The chance of another deep interest rate cut next month is receding as the Reserve Bank of Australia indicates it wants to maintain scope to further stimulate the economy should conditions deteriorate sharply.
Prime Minister Kevin Rudd has warned his ministers to scale back their spending plans in the lead-up to the May budget while signalling his intent to make infrastructure building a centrepiece of the economic statement.
Page 3: The Maritime Union of Australia is encouraging members to take leave, including unpaid sabbaticals, to help avoid job losses as new figures show freight volumes at the country's biggest ports are shrinking rapidly.
Page 4: Business groups urged the federal coalition last night to reverse its decision to vote against the government's $30 billion commercial property venture amid new signs it will struggle to pass the Senate.
Page 5: The number of companies going broke increased 38 per cent in January compared with the same period last year and accountants warned of a wave of small business failures.
Page 9: An impasse over small business exemptions from unfair dismissal laws threatens to delay the Rudd government's workplace relations reforms, despite a deal between Workplace Relations Minister Julia Gillard and the cross-bench senators to secure backing for the bulk of the Fair Work Bill.
Page 1: Home owners who lose their jobs will be thrown a lifeline by the nation's biggest mortgage lender, which yesterday announced interest deferrals of up to 12 months to stop customers falling into arrears and triggering a wave of forced sales.
John B. Fairfax - the largest shareholder of Fairfax Media and one of the bluebloods of Australian business - has taken out a mortgage on his family's landmark estate on Sydney Harbour as the global financial crisis takes its toll on the market value of the company that bears his name.
Malcolm Turnbull has linked emissions trading to thousands of feared job losses in Queensland, claiming three Townsville metal smelters will close, the state's coal industry will face a "carbon bill" of $2.4 billion over five years and even green jobs will be threatened by the Rudd Government's scheme.
Page 2: The Reserve Bank is holding off further interest rate cuts until there is a sharp worsening in the economic outlook.
Rio Tinto executive and former Alcan boss Dick Evans stands to reap $US11 million ($16.6 million) in salary and bonuses this year, although he is leaving the company next month and other executives are deferring their bonuses.
Trade Minister Simon Crean has increased pressure on China to allow more Australian investment into its country as the Government deliberates on whether to approve Rio Tinto's $29.5 billion deal with Chinalco.
Page 4: Julia Gillard's attempt to woo independent senators with seven concessions to her industrial relations laws, including tightening right of entry and access to employee records, has failed, with senators insisting they will fight for a change in the definition of a small business.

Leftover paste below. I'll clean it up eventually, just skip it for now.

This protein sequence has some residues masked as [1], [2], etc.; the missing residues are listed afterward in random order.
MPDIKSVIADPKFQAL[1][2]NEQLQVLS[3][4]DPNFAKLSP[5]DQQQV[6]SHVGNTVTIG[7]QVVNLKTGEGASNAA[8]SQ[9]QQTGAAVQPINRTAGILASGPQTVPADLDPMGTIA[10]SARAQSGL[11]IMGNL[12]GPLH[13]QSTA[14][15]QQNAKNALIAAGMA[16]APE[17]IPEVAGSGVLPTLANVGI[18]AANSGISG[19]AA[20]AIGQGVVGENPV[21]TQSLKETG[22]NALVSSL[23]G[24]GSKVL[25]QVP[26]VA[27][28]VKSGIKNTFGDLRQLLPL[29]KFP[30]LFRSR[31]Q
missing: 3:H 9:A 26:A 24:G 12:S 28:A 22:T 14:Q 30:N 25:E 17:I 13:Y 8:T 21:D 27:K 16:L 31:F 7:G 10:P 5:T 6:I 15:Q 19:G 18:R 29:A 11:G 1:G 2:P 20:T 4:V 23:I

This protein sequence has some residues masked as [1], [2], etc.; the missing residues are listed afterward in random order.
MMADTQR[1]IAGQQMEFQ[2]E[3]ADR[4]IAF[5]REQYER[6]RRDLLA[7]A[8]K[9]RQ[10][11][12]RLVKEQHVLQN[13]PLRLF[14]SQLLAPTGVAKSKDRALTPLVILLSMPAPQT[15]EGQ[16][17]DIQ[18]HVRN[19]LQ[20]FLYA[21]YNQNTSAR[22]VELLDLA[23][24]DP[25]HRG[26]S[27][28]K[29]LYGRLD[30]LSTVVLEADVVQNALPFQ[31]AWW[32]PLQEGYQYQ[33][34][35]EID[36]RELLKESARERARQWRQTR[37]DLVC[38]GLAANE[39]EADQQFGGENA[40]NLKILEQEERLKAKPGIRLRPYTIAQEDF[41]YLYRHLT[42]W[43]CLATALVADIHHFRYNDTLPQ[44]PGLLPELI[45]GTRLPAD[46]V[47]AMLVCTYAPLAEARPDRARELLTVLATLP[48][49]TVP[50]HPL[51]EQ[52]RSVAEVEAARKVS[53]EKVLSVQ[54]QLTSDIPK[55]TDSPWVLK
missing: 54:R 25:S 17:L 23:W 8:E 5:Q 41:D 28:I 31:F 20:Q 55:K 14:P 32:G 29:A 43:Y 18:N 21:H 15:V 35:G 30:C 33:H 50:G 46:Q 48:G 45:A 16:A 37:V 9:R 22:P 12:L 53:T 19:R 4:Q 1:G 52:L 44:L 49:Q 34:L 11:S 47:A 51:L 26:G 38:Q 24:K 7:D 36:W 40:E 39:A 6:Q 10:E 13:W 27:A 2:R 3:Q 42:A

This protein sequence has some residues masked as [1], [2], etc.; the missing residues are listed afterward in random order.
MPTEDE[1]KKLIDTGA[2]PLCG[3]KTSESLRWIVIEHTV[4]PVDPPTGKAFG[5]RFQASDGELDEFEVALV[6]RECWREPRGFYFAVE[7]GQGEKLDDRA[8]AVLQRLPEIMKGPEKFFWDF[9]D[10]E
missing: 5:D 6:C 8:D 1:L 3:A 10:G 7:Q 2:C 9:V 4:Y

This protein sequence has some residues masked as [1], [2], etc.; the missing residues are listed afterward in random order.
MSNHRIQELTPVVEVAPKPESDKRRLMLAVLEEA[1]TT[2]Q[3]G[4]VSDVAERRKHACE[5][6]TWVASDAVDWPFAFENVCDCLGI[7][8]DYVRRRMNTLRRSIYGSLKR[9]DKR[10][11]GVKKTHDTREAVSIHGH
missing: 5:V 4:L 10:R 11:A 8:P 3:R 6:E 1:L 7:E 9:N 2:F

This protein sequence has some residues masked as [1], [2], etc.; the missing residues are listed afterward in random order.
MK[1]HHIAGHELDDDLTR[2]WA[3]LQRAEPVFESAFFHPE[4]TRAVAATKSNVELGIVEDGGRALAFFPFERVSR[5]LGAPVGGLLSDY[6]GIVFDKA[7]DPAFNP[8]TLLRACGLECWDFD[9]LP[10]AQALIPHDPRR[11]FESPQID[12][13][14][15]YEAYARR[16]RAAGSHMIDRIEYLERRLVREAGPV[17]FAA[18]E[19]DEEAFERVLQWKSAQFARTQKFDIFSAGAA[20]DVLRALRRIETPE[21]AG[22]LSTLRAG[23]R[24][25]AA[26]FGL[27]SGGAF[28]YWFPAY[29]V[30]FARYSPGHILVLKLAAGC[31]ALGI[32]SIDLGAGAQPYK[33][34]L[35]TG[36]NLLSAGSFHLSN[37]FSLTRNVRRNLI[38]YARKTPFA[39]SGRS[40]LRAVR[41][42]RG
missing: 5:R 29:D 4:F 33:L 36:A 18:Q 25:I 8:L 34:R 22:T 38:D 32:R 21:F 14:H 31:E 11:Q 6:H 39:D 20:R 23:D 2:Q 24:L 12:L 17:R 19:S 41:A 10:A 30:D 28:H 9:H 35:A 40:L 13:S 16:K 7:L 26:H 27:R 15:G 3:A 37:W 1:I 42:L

Page 6: The Liberal National Party's spending on the Queensland election campaign is more than twice that of the ALP, backed by a $7 million war chest that is allowing the conservatives to blitz Labor with saturation television advertising in the final week.
Business: Rio Tinto has given a grim assessment of near-term prospects, boosting arguments for a $US19.5 billion ($29.6 billion) Chinalco tie-up as it flags continued negative impacts on profits and cites dependence on Chinese iron ore sales as a major concern.
Some Wall Street firms are looking for ways to sidestep tough new federal caps on compensation.
Commonwealth Bank chief executive Ralph Norris refused to rule out job cuts at the bank, as he warned that the toughest period for the domestic economy still lay ahead.
Rio Tinto has named Jan du Plessis as its new chairman, to replace Paul Skinner.
Axa Asia Pacific Holdings has flagged it is looking for expansion opportunities after joining the rush of financial institutions to raise capital by tapping shareholders for up to $890 million.
The Ten Network's owner, CanWest Global Communications, has denied reports that the debt-riddled Canadian media conglomerate has started to informally peddle the network to local institutions.
Australian-made goods will suffer under a carbon trading scheme, burdened by costs that countries with nuclear power will not incur, says the head of the nation's peak nuclear agency.
The leaders of President Barack Obama's auto task force are focused on restructuring General Motors and Chrysler outside of bankruptcy court, despite suggestions from some experts that a Chapter 11 filing would be the best way to revamp their troubled operations.
Hearst is abandoning the print edition of its Seattle Post Intelligencer newspaper and rolling the dice on a bold experiment: overhauling a big-city daily to a winnowed, online-only operation.
Looking for a cash cushion as the aluminium market weakens, Alcoa is to slash its dividend 82 per cent to US3c a share and offer $US1.1 billion ($1.6 billion) in stock and convertible notes.